Cumbia came together in coastal Columbia as a melding of native Colombians, African Slaves, and the Spanish musical and dance styles. It was introduced to me by a wonderful friend who could dance any style. It’s not common outside the Hispanic community, but can be a lot of fun with its straightforward rhythm and basic step. One of the things I realized early was that many of the moves and turns from one dance can be carried into other styles of dancing, so you keep building your capabilities as you go.
The Cumbia below was well designed and executed by Israel and Rosie. Rosie breaks out into smiles of happiness throughout the dance, particularly after they complete some challenging moves. She even claps her hands after completing a flip. Israel knows what he’s doing and is non-stop. Rosie is a great dancer, beautiful and happy, there’s a joy and exuberance to her dancing, what’s not to like?
There’s a whole variety of Latin dances – salsa, rumba, bachata that are fun. One that I like to play with is the merengue. The basic step is truly simple – step with the left foot and drag the right foot up to the left. A story I heard, which may not be true but makes perfect sense, was that it was started in Santo Domingo by a sailor who had a peg right leg. So, when he danced, he would step with his good left leg and then draw up his peg leg to get centered and repeat his two-step.
What I like about the dance is that its fast and spirited, and it lends itself to getting into very fast spins. You have to have a good tight hold on your partners and start the turn slowly ratcheting up the speed. I take it as close to the loss of control boundary without actually crashing and burning. I find that to keep from getting dizzy, you can focus on each others eyes (there’s a lot of communication and trust going back and forth between those eyes).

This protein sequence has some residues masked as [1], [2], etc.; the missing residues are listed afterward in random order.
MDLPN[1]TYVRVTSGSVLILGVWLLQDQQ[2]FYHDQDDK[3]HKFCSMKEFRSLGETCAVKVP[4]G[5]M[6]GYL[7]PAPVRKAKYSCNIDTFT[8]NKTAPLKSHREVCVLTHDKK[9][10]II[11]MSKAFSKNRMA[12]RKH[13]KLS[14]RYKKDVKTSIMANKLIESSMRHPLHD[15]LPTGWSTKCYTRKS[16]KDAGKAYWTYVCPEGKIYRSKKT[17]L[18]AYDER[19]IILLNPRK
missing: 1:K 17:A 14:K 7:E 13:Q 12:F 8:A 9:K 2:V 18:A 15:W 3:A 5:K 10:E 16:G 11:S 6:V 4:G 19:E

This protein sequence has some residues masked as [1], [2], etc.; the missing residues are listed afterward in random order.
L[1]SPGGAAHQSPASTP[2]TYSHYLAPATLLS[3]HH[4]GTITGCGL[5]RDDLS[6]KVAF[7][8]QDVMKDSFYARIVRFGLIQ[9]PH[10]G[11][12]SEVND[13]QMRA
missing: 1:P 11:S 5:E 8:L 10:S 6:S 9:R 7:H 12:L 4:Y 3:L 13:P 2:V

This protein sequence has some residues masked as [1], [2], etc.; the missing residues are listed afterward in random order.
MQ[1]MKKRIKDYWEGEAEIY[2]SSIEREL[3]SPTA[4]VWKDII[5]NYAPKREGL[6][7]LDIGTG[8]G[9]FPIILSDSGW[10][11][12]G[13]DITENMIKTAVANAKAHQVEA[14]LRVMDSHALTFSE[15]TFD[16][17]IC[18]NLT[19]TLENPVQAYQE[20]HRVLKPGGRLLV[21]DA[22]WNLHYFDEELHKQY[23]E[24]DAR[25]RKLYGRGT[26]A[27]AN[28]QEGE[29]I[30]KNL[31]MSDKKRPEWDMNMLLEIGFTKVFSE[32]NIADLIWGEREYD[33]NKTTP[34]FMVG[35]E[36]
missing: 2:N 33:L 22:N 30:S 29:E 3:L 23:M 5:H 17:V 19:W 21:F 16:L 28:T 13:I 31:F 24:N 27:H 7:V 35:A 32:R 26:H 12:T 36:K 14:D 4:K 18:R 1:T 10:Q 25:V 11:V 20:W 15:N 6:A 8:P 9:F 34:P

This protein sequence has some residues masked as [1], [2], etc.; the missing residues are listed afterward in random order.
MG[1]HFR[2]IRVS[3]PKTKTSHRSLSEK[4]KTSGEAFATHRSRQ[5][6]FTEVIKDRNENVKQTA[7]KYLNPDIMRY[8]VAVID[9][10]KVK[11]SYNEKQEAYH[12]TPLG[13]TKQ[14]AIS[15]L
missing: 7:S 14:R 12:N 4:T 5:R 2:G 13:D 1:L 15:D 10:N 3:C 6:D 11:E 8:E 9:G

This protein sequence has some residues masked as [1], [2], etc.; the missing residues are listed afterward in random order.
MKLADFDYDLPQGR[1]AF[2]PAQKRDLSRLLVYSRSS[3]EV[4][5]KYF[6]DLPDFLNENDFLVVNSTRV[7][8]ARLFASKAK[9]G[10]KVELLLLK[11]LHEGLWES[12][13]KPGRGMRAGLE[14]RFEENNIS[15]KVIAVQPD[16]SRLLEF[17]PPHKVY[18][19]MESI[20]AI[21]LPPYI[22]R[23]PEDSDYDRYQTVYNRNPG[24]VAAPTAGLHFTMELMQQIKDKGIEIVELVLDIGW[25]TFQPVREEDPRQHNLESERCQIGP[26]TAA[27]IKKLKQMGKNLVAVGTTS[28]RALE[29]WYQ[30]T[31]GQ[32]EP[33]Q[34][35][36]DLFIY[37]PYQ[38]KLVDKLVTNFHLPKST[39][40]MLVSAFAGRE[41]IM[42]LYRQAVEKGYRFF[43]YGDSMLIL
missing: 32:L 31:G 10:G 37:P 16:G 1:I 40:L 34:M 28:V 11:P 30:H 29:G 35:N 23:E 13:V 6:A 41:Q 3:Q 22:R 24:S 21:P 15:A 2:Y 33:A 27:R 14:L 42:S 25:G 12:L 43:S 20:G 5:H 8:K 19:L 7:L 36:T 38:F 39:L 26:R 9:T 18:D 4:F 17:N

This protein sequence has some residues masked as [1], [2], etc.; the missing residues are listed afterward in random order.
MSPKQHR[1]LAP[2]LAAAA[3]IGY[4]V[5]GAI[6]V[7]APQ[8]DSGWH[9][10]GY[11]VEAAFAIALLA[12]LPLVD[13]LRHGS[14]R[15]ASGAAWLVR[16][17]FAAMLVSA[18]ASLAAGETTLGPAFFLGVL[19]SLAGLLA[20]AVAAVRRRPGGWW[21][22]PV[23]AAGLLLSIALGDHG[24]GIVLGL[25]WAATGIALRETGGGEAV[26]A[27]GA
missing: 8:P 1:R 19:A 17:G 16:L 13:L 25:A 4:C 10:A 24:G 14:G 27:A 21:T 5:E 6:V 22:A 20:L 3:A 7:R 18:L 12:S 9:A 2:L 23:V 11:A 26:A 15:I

You should start winding down to not overdo it and restore your ear balance and then go back into normal turns and regular movements.
Here Suavemente gives an example of the style and rhythm of a Merengue.
The Argentine Tango may be (I think is) one of the most sensual couple’s dance. It is dynamic balance, timing , flow, contact, communication, connection and interplay,Its sensuality begins with the embrace. It can be an “open embrace” with couples separated like in a Fox Trot, or it can be a “closed” embrace. The woman can opt for the open embrace if she prefers. Each couple stands apart and leans into each other like a letter A. Both chests make full contact, but the feet have space to move. The closeness of the embrace varies. If the couple is moving in a straight line together, it’s a fully closed embrace. If turning, it opens up a bit to allow for comfortable movement. When the turn or move is done, the embrace is closed again. After being separated, it is like two magnets pulling back to each other.
Guido, a friend of mine, danced with a woman he really liked and she liked him. They felt a special embrace. He hated breaking the embrace to do a step like an “ocho” ( a series of figure 8 steps and pivots) or a “molineta” where the woman circles around the man, or a “gancho” , or the classic step where the man pivots the woman rapidly on one foot so that the momentum of her free leg swings around and wraps around the mans leg. After the move was done, however, because of the separation, the return was an even greater reward as the couple returned naturally back into a closed embrace. A man in the dance group once complemented the two of them for showing how an embrace should be. Even years later, Guido says that he can remember exactly how she felt within that embrace.